Ellen G. White Writings

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Counsels on Health, Page 604

Extremes in Dress

[Testimonies for the Church 1:424-426 (1864).]

We as a people do not believe it our duty to go out of the world to be out of the fashion. If we have a neat, plain, modest, and comfortable plan of dress, and worldlings choose to dress as we do, shall we change this mode of dress in order to be different from the world? No, we should not be odd or singular in our dress for the sake of differing from the world, lest they despise us for so doing. Christians are the light of the world, the salt of the earth. Their dress should be neat and modest, their conversation chaste and heavenly, and their deportment blameless.

How shall we dress? If any wore heavy quilts before the introduction of hoops, merely for show and not for comfort, they sinned against themselves by injuring their health, which it is their duty to preserve. If any wear them now merely to look like hoops, they commit sin; for they are seeking to imitate a fashion which is disgraceful. Corded skirts were worn before hoops were introduced. I have worn a light corded skirt since I was fourteen years of age, not for show but for comfort and decency. Because hoops were introduced I did not lay off my corded skirt for them. Shall I now throw it aside because the fashion of hoops is introduced? No; that would be carrying the matter to an extreme.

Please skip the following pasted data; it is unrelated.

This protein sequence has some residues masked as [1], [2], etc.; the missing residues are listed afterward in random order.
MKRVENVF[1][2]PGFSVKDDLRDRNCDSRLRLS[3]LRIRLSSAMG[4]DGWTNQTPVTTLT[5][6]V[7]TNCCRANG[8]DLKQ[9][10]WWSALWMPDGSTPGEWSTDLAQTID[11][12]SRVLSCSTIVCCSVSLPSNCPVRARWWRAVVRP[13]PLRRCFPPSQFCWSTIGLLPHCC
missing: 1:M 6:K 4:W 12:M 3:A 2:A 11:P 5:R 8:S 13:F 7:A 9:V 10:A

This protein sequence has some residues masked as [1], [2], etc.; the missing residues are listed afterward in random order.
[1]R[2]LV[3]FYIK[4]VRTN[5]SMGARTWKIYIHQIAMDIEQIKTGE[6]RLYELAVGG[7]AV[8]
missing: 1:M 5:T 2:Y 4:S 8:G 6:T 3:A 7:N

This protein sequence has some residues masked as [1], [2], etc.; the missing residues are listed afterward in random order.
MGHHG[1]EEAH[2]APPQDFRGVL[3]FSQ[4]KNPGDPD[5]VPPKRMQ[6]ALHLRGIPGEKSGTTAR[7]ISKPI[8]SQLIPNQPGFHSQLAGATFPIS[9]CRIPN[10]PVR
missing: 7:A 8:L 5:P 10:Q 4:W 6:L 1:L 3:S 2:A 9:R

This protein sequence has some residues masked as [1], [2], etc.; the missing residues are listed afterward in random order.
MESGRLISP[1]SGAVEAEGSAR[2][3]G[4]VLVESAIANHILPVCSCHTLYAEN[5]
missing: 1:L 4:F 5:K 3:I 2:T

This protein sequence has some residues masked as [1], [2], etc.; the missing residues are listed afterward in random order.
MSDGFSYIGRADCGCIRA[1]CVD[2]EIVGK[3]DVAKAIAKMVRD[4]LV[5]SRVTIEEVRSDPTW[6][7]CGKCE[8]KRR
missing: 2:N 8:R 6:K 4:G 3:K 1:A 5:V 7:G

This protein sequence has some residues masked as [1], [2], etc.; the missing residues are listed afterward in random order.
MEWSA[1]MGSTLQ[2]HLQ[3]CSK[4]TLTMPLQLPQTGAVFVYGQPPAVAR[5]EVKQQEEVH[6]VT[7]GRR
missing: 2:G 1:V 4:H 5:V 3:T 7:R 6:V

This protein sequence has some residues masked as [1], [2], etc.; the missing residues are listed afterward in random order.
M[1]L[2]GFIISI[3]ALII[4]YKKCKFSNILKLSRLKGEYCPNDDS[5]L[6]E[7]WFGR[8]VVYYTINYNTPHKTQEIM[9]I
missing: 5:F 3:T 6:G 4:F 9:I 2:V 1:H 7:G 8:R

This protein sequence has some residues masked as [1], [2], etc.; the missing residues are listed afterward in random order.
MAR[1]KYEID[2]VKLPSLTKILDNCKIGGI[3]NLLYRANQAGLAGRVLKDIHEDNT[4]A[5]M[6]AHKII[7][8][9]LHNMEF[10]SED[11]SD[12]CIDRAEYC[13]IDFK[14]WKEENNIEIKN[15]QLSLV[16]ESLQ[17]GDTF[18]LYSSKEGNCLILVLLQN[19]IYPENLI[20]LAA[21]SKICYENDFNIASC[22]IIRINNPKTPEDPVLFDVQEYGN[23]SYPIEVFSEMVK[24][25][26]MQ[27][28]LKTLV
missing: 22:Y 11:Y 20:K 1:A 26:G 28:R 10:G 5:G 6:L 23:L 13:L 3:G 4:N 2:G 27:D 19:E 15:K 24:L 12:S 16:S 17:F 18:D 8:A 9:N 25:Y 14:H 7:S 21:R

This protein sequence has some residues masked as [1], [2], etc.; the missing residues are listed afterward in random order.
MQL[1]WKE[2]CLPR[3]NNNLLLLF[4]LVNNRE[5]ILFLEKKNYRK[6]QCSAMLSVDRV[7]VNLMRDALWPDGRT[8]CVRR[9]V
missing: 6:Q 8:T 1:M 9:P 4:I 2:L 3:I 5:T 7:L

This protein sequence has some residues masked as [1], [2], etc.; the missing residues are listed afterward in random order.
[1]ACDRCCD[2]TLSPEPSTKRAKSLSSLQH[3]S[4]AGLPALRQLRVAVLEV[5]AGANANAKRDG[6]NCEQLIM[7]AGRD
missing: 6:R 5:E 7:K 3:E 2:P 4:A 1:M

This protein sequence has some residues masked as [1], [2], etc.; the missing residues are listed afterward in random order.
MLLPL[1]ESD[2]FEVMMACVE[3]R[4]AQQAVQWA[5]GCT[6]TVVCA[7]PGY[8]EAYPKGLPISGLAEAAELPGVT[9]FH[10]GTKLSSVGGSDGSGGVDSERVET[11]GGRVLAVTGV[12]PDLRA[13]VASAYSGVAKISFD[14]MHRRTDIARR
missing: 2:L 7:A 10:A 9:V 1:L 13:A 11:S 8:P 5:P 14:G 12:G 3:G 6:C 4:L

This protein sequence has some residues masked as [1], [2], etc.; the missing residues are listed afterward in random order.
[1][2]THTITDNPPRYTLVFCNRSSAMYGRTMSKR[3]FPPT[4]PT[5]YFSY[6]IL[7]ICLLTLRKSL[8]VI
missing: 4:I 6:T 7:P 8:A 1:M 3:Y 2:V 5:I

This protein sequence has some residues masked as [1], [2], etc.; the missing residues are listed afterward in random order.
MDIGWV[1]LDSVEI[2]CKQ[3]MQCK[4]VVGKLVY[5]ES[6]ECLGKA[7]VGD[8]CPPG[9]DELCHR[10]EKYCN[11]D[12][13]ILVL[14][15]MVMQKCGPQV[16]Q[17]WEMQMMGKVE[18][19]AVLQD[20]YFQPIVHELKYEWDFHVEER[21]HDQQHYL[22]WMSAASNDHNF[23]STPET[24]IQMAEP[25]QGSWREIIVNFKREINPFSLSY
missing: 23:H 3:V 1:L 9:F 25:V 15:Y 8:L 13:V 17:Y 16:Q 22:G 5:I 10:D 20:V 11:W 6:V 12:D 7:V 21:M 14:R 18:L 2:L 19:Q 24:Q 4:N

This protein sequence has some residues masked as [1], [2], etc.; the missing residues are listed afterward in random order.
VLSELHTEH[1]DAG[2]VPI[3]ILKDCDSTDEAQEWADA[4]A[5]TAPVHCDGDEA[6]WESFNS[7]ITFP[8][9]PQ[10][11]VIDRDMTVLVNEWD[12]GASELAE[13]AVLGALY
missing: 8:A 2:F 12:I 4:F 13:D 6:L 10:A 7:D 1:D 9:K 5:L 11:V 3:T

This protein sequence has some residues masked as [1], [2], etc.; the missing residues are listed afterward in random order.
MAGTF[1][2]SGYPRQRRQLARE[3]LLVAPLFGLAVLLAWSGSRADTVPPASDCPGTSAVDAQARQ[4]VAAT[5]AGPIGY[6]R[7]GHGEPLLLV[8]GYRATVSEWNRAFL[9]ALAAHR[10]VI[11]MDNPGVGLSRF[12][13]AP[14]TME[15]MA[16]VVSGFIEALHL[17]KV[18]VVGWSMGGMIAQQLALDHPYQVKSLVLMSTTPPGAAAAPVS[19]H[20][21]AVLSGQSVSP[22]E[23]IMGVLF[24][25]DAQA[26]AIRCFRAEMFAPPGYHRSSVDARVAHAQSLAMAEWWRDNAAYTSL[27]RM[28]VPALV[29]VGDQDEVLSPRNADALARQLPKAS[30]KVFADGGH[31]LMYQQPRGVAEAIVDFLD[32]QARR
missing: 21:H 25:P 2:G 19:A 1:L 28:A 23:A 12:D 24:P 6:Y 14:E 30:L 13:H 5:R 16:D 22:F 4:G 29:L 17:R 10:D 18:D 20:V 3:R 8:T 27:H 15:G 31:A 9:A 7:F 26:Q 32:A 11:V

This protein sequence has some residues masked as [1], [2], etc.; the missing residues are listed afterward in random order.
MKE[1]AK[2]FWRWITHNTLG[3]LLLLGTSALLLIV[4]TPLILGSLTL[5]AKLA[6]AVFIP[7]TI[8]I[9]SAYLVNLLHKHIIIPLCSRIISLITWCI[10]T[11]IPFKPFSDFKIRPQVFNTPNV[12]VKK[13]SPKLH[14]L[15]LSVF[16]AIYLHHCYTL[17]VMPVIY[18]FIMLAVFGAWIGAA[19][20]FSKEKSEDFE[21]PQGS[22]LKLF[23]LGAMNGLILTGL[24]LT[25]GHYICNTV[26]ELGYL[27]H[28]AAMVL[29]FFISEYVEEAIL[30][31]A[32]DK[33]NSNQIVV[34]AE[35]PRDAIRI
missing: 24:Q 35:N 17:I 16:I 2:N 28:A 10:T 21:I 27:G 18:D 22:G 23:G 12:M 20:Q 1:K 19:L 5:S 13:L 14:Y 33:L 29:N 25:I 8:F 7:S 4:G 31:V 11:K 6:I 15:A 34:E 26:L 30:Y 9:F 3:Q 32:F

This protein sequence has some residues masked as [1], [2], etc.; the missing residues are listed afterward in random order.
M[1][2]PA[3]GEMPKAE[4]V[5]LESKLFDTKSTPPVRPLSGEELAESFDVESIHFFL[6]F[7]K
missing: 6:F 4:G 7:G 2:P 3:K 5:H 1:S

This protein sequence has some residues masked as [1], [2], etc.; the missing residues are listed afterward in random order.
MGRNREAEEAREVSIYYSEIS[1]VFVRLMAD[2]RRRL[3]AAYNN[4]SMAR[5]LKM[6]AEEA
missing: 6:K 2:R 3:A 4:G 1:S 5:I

I should ever bear in mind that I must be an example and therefore must not run into this or that fashion, but pursue an even and independent course and not be driven to extremes in regard to dress. To throw off my corded skirt that was always modest and comfortable, and put on a thin cotton skirt, and thus appear ridiculous in the other extreme, would be wrong, for then I would not set a right example, but would put an argument into the

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